Today's Labor History
Click here to check out this week's Labor History Today podcast. On this week’s show: Fifty years ago, Reverend Ralph David Abernathy and 100 others were arrested while picketing a hospital in Charleston, South Carolina in a demand for union recognition. Charleston was – and still is -- a notoriously difficult place to organize, and our guest Leon Fink says it “stirred the soul of the whole city.” Matthew Hild and Keri Leigh Merritt’s new book, “Reconsidering Southern Labor History,” explores the nexus of race, class and power in the history of labor in the South, and how a new generation of southern labor scholars are changing our understanding of labor's past, present and future in the region. Beth English talked with Keri Leigh and Matthew on a recent episode of the Working History podcast.
The U.S. House of Representatives passes House Joint Resolution No. 184, a constitutional amendment to prohibit the labor of persons under 18 years of age. The Senate approved the measure a few weeks later, but it was never ratified by the states and is still technically pending - 1924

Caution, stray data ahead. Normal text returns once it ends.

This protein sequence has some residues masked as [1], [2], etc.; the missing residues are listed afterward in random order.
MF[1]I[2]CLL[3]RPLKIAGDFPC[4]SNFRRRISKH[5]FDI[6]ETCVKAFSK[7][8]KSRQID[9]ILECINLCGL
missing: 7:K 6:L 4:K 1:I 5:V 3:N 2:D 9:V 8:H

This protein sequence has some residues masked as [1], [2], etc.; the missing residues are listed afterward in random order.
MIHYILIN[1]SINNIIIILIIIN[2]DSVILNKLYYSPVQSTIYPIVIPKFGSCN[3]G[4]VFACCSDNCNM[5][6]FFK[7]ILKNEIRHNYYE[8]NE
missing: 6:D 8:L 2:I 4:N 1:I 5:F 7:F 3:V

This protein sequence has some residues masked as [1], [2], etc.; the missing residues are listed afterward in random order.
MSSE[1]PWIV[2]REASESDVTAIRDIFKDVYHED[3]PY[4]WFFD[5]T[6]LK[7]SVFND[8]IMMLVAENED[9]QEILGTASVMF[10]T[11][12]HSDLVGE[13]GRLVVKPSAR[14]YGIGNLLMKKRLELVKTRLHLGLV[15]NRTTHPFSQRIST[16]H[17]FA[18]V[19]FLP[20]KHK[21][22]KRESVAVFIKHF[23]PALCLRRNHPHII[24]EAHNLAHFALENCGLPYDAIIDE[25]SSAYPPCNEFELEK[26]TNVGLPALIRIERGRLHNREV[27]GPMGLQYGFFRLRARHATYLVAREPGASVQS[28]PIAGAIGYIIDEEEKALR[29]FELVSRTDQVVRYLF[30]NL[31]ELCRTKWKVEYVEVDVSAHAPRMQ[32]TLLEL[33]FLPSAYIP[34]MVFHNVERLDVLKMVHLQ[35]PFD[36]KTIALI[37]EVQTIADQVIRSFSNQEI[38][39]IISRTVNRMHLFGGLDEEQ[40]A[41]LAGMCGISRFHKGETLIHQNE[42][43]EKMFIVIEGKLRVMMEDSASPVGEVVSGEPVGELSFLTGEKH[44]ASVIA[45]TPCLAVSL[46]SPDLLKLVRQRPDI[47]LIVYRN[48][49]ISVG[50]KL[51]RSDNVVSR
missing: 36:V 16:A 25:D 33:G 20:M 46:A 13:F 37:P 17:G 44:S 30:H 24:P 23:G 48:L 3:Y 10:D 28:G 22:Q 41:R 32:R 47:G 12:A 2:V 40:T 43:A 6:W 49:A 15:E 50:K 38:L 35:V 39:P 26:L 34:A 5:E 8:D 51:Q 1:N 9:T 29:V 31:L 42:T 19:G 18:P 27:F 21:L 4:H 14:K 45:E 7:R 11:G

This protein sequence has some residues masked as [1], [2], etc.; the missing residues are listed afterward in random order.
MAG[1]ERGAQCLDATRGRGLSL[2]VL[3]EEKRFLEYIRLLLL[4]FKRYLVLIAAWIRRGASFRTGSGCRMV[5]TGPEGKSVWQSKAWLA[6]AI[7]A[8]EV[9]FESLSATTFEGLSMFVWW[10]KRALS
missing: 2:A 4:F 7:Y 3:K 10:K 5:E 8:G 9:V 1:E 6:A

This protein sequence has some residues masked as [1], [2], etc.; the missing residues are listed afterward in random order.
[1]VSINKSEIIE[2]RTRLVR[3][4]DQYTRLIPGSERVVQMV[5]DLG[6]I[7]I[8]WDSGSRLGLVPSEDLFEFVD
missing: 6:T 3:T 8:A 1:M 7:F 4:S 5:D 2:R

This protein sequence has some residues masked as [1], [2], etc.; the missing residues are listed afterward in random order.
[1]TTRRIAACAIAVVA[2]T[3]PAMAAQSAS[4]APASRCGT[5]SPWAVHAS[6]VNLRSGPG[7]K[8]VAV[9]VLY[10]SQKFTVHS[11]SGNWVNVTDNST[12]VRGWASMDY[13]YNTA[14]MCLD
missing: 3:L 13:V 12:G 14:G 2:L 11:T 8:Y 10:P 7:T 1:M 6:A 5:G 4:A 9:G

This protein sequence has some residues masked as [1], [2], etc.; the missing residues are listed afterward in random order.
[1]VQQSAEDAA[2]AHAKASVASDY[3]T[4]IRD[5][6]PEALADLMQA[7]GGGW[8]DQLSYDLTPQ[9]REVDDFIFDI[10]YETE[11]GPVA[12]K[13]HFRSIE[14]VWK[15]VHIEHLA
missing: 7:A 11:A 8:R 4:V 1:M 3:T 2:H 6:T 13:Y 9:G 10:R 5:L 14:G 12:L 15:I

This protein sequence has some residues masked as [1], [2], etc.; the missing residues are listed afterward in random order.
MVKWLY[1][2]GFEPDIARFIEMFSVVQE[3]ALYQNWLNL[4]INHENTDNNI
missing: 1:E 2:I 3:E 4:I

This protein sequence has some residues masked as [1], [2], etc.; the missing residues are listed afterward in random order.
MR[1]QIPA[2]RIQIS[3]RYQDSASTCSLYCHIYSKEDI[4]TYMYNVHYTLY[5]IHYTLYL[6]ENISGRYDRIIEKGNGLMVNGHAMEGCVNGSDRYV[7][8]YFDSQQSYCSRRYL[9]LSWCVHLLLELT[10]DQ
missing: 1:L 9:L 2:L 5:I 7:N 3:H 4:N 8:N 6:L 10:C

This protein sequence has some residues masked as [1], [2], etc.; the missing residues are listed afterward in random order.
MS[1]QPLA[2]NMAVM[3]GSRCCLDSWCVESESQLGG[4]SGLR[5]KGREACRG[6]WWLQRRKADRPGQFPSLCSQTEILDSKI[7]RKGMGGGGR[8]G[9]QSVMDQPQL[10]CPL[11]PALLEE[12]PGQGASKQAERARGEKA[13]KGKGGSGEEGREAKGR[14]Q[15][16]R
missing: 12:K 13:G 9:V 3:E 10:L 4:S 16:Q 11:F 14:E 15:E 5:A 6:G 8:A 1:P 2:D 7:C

On the orders of President Roosevelt, the U.S. Army seizes the Chicago headquarters of the unionized Montgomery Ward & Co. after management defies the National Labor Relations Board - 1944
First strike for 10-hour day, by Boston carpenters - 1825
President Dwight Eisenhower signs Executive Order 10450: Security Requirements for Government Employment. The order listed “sexual perversion” as a condition for firing a federal employee and for denying employment to potential applicants - 1953
A cooling tower for a power plant under construction in Willow Island, West Virginia collapses, killing 51 construction workers in what is thought to be the largest construction accident in U.S. history. OSHA cited contractors for 20 violations, including failures to field test concrete. The cases were settled for $85,000—about $1,700 per worker killed - 1978
Coal mine collapses at Eccles, W.Va., killing 181 workers - 1914
A total of 119 die in Benwood, W.Va., coal mine disaster - 1924
Congress creates OSHA, the Occupational Safety and Health Administration. The AFL-CIO sets April 28 as “Workers Memorial Day” to honor all workers killed or injured on the job every year - 1971
First “Take Our Daughters to Work Day,” promoted by the Ms. Foundation, to boost self-esteem of girls with invitations to a parent’s workplace - 1993
Labor history courtesy Today In Labor History.
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